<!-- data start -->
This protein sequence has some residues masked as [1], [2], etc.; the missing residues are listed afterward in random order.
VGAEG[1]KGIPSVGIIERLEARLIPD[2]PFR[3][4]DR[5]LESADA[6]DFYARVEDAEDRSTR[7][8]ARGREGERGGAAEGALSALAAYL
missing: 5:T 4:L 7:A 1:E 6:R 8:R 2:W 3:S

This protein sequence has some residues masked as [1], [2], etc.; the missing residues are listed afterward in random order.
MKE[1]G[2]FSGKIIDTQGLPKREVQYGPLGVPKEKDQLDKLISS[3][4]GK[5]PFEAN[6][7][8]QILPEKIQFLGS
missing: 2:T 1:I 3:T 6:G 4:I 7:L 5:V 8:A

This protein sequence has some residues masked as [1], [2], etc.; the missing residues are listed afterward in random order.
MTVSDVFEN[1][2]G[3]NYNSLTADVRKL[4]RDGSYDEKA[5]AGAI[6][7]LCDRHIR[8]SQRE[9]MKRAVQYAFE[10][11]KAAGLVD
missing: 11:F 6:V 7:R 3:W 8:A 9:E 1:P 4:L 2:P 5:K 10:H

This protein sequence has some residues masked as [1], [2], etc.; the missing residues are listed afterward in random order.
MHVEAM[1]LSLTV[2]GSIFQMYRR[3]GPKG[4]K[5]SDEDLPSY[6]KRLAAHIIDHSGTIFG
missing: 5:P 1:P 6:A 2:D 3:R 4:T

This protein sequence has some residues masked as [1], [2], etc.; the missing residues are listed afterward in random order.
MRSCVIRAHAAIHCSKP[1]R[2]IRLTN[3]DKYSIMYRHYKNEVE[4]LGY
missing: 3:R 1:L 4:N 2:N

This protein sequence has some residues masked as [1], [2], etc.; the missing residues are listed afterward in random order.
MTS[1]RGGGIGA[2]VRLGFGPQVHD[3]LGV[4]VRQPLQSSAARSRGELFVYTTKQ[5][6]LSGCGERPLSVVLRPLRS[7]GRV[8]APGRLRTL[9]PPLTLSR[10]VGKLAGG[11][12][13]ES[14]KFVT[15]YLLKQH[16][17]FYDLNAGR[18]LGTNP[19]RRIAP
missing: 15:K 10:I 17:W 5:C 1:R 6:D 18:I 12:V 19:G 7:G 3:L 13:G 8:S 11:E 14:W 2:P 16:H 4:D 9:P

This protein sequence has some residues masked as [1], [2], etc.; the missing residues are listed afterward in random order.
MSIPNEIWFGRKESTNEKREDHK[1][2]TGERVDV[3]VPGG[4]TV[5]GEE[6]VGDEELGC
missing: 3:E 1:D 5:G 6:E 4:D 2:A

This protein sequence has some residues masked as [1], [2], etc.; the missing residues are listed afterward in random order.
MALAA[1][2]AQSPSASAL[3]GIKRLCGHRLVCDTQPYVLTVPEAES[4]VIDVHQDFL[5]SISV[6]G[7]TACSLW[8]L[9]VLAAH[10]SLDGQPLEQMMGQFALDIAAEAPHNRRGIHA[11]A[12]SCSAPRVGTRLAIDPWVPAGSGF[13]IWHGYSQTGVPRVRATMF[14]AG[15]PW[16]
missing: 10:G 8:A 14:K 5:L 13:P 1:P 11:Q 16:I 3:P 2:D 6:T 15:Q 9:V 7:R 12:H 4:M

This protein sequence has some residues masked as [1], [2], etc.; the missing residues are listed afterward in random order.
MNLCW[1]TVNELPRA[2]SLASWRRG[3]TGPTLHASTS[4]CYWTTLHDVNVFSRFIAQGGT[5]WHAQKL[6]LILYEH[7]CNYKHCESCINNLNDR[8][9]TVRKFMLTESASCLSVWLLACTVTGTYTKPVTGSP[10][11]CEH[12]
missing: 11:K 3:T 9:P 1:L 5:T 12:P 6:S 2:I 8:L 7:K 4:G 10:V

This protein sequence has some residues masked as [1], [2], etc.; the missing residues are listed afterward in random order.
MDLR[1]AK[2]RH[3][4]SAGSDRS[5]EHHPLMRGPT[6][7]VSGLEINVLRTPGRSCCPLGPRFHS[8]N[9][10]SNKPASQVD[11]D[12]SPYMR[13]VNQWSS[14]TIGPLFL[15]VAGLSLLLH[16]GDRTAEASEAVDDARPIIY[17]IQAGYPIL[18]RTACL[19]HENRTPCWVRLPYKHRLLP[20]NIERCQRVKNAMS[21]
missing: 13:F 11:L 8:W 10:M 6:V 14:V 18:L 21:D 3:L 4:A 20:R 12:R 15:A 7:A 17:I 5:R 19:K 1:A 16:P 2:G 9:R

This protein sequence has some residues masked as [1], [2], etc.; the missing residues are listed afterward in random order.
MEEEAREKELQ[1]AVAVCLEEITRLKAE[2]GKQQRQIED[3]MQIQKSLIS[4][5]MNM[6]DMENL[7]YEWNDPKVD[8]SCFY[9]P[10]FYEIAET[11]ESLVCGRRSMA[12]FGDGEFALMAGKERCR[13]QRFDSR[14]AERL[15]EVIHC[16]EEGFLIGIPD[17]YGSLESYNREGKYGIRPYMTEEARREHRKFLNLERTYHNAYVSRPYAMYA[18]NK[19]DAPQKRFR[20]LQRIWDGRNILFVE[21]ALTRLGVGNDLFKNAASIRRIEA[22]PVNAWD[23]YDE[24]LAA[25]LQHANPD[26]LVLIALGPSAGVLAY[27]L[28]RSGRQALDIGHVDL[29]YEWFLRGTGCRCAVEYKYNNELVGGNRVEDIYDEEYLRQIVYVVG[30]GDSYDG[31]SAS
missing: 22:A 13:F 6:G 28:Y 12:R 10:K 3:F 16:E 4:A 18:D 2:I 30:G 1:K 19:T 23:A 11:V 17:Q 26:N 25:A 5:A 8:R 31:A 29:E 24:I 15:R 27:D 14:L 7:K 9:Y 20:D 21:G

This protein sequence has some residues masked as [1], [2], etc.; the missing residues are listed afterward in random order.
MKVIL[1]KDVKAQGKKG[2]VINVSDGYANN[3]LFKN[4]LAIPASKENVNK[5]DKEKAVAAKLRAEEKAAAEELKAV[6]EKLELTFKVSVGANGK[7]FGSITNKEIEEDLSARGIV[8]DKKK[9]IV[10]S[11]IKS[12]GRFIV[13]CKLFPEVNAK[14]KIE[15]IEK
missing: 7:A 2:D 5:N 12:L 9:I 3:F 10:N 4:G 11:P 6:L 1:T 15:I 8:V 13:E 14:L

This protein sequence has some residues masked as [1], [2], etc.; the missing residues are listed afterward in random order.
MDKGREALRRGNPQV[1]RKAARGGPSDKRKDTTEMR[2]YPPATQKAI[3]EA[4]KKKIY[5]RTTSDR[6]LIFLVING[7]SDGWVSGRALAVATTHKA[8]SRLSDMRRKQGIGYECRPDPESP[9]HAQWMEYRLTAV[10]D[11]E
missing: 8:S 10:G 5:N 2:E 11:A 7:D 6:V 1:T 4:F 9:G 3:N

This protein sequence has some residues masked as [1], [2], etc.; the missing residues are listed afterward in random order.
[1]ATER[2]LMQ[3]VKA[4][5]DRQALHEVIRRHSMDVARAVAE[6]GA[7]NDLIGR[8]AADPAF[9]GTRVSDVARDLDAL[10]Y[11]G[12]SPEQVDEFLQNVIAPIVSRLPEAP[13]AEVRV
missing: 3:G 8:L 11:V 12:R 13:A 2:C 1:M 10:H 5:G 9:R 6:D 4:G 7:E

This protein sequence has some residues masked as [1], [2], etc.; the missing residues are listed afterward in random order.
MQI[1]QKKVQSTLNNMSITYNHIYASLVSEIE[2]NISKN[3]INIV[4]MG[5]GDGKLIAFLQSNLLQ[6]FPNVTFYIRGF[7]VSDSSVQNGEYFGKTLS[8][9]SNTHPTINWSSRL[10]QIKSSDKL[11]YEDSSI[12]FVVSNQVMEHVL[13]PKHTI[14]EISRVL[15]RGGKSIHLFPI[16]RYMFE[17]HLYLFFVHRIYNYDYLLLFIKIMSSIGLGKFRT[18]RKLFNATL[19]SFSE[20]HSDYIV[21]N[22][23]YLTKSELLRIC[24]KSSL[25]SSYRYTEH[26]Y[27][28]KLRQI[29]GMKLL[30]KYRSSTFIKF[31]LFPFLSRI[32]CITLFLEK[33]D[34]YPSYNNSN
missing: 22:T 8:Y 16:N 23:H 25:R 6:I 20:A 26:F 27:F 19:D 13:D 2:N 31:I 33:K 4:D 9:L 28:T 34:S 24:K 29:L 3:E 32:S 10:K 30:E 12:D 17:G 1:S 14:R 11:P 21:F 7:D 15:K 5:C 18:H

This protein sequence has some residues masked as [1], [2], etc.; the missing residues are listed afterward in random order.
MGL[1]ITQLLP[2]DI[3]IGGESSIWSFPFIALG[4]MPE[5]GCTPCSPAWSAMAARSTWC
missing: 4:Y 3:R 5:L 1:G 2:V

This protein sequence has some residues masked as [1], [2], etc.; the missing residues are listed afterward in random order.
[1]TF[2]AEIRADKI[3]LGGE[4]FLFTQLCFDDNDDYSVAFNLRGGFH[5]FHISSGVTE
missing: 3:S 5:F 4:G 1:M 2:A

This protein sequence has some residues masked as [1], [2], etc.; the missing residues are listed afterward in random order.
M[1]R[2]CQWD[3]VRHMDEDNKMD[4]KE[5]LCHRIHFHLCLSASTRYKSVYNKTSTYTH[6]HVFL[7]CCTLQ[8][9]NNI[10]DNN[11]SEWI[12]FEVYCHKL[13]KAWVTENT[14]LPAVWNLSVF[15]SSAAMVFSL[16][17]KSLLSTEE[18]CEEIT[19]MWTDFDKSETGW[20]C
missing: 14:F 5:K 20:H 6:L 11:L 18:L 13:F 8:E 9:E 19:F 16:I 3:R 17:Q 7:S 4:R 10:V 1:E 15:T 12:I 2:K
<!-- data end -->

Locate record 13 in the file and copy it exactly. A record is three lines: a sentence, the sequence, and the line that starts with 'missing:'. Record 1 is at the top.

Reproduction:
This protein sequence has some residues masked as [1], [2], etc.; the missing residues are listed afterward in random order.
MDKGREALRRGNPQV[1]RKAARGGPSDKRKDTTEMR[2]YPPATQKAI[3]EA[4]KKKIY[5]RTTSDR[6]LIFLVING[7]SDGWVSGRALAVATTHKA[8]SRLSDMRRKQGIGYECRPDPESP[9]HAQWMEYRLTAV[10]D[11]E
missing: 8:S 10:G 5:N 2:E 11:A 7:D 6:V 1:T 4:F 9:G 3:N